If your New Year's resolution is to cook more, you might be tempted to order a meal kit from a company like HelloFresh, Sun Basket, or Blue Apron. These companies prepare and package up ingredients, along with a recipe and send them right to customers' doorsteps. For years, some small farmers have been doing something similar — CSA or community-supported agriculture. Now, some of those farmers say that the meal kit companies are cutting in to that market.
To capitalize on the trend, new high-end male grooming salons and barbershops are popping up in cities around the country. Men are shelling out at these places to get everything from a haircut and a shave to a wax and mani-pedi — or rather, “hand and foot detailing.”Clifford Chiu did not use to spend a lot on a haircut — just $8 or $10. Then Chiu got a new job and decided it was time to pay for something a bit more elaborate in the old hair department.
It has taken Cory Woods a while to get used to his new position as a waiter at Alta, a fine-dining restaurant in San Francisco. “I am urban African-American,” Woods said, “I am dealing with a lot of Caucasian people with money, people who I have never been exposed to. Initially it was hard communicating with them.”Woods started working in restaurants 30 years ago, but like many people of color in the industry, he was always in the kitchen, or back of the house.
Muck Rack makes it simple to find people, tweets, or articles that mention any name, keyword, company, hashtag etc. We've compiled this guide to help you make the most of your search.
Selecting a term
Start searching tweets, articles from media outlets, articles mentioned in tweets, journalists'
names, titles and bios with some suggested searches:
Companies or Topics (e.g. iPhone, Microsoft)
Phrases (e.g. "cloud computing") — use quotes to keep the terms together
Twitter handles (e.g. @username) — returns those who have mentioned or replied to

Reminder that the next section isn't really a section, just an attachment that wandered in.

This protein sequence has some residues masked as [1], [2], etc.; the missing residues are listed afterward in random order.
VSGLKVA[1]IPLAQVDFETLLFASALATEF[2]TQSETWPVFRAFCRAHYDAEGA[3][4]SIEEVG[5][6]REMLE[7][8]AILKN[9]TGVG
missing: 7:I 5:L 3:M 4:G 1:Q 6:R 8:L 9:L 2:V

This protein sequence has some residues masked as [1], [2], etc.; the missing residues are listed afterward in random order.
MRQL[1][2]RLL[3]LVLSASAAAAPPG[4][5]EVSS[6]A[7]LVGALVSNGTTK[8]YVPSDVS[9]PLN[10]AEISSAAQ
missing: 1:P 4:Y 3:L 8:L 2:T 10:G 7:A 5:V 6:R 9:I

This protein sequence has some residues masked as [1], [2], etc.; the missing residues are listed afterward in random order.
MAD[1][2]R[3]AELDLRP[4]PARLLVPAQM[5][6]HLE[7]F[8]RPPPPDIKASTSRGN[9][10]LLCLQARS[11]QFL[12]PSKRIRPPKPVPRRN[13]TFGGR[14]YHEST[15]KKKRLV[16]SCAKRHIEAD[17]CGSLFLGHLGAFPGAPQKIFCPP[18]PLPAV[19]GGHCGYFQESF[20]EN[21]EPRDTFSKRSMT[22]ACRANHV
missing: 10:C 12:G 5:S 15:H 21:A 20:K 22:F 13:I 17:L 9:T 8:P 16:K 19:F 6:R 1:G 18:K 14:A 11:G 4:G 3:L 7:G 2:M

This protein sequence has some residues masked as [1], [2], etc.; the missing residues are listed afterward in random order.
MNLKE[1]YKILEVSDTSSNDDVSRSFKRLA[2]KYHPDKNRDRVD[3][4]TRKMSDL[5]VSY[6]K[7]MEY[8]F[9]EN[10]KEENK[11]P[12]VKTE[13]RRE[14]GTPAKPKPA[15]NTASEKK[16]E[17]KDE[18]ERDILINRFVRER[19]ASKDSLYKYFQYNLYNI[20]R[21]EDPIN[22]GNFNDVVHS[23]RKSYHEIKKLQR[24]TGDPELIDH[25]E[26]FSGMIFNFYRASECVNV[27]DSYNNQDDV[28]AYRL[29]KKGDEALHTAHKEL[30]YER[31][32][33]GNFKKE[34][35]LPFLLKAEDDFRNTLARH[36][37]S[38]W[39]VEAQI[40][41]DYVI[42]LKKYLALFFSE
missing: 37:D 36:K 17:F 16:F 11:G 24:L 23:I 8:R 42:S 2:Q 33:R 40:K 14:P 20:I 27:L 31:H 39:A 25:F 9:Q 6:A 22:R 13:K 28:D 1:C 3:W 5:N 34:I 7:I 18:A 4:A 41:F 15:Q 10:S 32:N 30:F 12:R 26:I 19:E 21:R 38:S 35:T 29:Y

Names (e.g. "David Pogue")
Hashtags (e.g. #sxsw, #london2012)
Bio details (e.g. vegan, Olympics, father)
Muck Rack's Advanced Search allows for many boolean operators.
Find results that mention multiple specified terms, use AND or
+. For example, ensure each result contains both Elon Musk and Mark Zuckerberg by
searching Musk AND Zuckerberg or Musk + Zuckerberg.
Use the operators OR or , to broaden your search when you'd like either of
multiple terms to appear in results. (This is the default behavior of our search when no operators
are used). For example, results will contain either cake or cookie by searching cake OR cookie or cake,cookie
Use NOT or - to subtract results from your search. For
example, searching Disney will yield results about the Walt Disney Company as well as Walt Disney
World Resort. To exclude mentions of Disney World, search for Disney -World or Disney
When using one of these operators with a phrase, enclose it in quotation marks. For example, you can
find results about smartphones excluding Apple's iPhone 4S by searching smartphone -"iPhone
Exact case matching or punctuation
If you're searching for a brand name or keyword that relies on specific punctuation marks or capitalization, you can
find results that match your exact query by adding matchcase: before the keyword you're searching for, like matchcase:E*TRADE .
Use parentheses to separate multiple
boolean phrases. For example, to find journalists talking about having fun in Disney World or
Disneyland, search for ("disney world" OR disneyland) AND fun.
An asterisk can be used to search for any variation of a root word truncated by the asterisk. For example, searching for admin* will return results for administrator, administration, administer, administered, etc.
A near operator is an AND operator where you can control the distance between the words. You can vary the distance the near operation uses by adding a forward slash and number (between 0-99) such as strawberries NEAR/10 "whipped cream", which means the strawberries must exist within 10 words of "whipped cream".